Diana Kennedy, Author Who Promoted Mexican Cuisine, Dies at 99

Diana Kennedy, a British-born journalist and author who promoted Mexican cuisine, died at her home on July 24 at the age of 99.

Cultural center Cencalli announced Kennedy’s death on social media.

“Today we bid farewell to Diana Kennedy, whose life was tirelessly dedicated to discovering, gathering, and preserving the richness of our Mexican cuisine,” Cencalli said on Facebook.

“She chose Zitácuaro, Michoacán, to build her estate, the Quinta Diana, an example of sustainability and conservation of nature and biodiversity,” Cencalli further said.

Kennedy’s longtime friend and collaborator, chef Gabriela Cámara, told the Los Angeles Times that Kennedy died of respiratory failure.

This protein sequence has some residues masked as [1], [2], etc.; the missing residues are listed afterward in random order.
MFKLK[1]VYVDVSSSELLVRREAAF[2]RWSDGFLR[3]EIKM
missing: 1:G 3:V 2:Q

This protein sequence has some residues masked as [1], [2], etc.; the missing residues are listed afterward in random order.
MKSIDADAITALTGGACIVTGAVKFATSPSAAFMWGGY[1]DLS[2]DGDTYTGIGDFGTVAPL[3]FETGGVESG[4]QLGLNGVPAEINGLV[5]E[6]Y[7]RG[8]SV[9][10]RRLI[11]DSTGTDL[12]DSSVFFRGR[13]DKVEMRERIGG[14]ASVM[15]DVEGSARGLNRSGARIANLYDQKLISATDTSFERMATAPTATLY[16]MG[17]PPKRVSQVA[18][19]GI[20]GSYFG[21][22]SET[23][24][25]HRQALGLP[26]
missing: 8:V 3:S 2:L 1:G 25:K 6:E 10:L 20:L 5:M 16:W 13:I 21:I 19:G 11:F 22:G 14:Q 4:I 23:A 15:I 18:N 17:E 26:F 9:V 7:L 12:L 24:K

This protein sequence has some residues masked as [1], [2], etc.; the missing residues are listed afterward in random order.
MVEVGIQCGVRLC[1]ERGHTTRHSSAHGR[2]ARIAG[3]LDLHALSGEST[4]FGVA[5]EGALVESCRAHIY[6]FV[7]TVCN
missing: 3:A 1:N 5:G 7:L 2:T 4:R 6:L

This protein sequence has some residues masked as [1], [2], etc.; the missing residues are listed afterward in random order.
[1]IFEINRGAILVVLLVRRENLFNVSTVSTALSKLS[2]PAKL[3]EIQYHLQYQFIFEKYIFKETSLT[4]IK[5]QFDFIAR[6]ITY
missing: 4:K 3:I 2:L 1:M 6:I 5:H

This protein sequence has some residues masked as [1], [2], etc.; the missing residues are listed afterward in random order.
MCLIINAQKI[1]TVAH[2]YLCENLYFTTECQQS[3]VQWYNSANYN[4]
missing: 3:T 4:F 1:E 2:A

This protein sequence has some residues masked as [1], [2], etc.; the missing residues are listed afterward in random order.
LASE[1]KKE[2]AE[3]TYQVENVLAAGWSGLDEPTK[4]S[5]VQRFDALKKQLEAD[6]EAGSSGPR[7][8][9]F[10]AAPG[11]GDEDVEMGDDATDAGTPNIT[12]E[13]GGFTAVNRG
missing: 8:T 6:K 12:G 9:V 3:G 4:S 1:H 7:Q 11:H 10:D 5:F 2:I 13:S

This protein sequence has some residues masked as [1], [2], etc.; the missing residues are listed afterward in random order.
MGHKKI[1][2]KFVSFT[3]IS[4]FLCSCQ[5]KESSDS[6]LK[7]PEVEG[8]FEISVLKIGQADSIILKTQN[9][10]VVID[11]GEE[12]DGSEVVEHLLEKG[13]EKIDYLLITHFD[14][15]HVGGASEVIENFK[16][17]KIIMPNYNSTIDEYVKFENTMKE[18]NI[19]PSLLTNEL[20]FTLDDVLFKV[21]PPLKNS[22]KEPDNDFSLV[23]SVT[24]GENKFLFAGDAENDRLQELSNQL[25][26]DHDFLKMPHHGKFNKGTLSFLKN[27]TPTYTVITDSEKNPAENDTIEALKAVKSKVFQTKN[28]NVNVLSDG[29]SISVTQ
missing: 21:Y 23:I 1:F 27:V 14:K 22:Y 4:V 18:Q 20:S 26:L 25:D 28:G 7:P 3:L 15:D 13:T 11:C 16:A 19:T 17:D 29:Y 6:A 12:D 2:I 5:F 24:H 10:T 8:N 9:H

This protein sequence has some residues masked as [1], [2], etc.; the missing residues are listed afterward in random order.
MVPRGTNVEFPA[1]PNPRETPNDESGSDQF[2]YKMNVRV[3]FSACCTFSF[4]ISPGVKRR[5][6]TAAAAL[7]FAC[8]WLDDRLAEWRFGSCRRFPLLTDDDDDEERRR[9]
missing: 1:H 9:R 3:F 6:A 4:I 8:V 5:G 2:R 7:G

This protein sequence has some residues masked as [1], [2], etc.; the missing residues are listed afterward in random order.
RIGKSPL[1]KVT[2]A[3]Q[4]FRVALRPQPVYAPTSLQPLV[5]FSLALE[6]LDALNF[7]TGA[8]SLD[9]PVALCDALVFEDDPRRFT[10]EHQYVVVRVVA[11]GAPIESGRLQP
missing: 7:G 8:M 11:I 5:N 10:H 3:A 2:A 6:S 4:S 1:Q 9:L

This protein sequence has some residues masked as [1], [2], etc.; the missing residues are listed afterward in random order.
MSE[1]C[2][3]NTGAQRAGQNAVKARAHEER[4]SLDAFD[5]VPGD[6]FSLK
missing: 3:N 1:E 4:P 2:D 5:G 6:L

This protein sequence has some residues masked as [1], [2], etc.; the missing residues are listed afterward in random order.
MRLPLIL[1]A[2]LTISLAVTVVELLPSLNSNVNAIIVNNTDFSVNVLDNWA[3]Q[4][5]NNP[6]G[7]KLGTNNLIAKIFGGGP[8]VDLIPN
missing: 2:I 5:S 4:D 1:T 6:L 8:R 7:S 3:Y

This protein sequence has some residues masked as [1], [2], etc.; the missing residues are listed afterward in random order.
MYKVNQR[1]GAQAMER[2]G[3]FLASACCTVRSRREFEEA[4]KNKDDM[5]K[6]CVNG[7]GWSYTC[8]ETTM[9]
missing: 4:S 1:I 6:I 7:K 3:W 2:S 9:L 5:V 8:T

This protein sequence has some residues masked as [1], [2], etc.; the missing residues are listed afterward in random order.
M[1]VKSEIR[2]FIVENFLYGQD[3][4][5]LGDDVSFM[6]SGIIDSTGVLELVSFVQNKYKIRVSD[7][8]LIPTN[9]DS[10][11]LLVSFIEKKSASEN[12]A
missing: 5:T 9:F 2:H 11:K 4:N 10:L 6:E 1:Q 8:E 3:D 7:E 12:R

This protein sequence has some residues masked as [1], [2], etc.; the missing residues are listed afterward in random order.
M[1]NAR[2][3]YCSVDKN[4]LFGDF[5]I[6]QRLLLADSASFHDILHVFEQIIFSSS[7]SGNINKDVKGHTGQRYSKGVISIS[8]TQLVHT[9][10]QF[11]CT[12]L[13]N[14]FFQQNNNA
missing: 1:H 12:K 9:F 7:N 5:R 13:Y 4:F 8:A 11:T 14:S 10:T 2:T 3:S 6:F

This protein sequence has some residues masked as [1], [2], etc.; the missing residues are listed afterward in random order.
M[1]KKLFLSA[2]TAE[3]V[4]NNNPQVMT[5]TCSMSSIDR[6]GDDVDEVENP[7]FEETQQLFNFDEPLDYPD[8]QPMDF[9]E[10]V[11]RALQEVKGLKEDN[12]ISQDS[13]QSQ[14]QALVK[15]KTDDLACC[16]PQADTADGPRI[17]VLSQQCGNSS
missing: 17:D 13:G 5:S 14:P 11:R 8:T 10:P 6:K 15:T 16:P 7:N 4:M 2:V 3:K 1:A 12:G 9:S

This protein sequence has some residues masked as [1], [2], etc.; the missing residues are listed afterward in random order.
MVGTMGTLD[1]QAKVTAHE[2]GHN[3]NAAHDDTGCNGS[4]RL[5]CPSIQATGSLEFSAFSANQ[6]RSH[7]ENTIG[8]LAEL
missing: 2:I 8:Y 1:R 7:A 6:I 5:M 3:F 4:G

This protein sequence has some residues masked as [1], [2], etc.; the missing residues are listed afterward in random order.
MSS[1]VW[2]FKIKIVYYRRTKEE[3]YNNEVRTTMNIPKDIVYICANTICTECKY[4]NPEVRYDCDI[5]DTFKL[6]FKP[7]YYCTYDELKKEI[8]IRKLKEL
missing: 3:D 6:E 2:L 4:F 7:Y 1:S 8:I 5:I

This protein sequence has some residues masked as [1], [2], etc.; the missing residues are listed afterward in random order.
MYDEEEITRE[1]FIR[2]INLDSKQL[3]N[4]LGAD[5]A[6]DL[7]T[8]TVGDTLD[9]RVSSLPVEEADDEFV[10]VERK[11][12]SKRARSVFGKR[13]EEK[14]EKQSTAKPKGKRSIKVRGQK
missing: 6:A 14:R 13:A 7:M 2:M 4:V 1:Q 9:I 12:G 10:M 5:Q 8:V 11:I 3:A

“She was the first person to write in English about the diversity of Mexican food, so she deserves that honor,” Cámara said.

Kennedy first landed in Mexico in the 1950s and it was in the early 1970s, when her husband Paul died of cancer, that she focused on documenting Mexican cuisine as a lifetime endeavor.

Kennedy’s books included “The Cuisines of Mexico” in 1972, “Mexican Regional Cooking” in 1975, “The Tortilla Book” in 1975, “Nothing Fancy: Recipes and Recollections of Soul-satisfying Food” in 1984, which was reissued in 2016, and “From My Mexican Kitchen” in 2003.

In 1982, Kennedy was decorated with Mexico’s Order of the Aztec Eagle. Then in 2002, she was recognized as a Member of the Order of the British Empire.

In 2014, Kennedy received the James Beard Foundation Cookbook Hall of Fame award.


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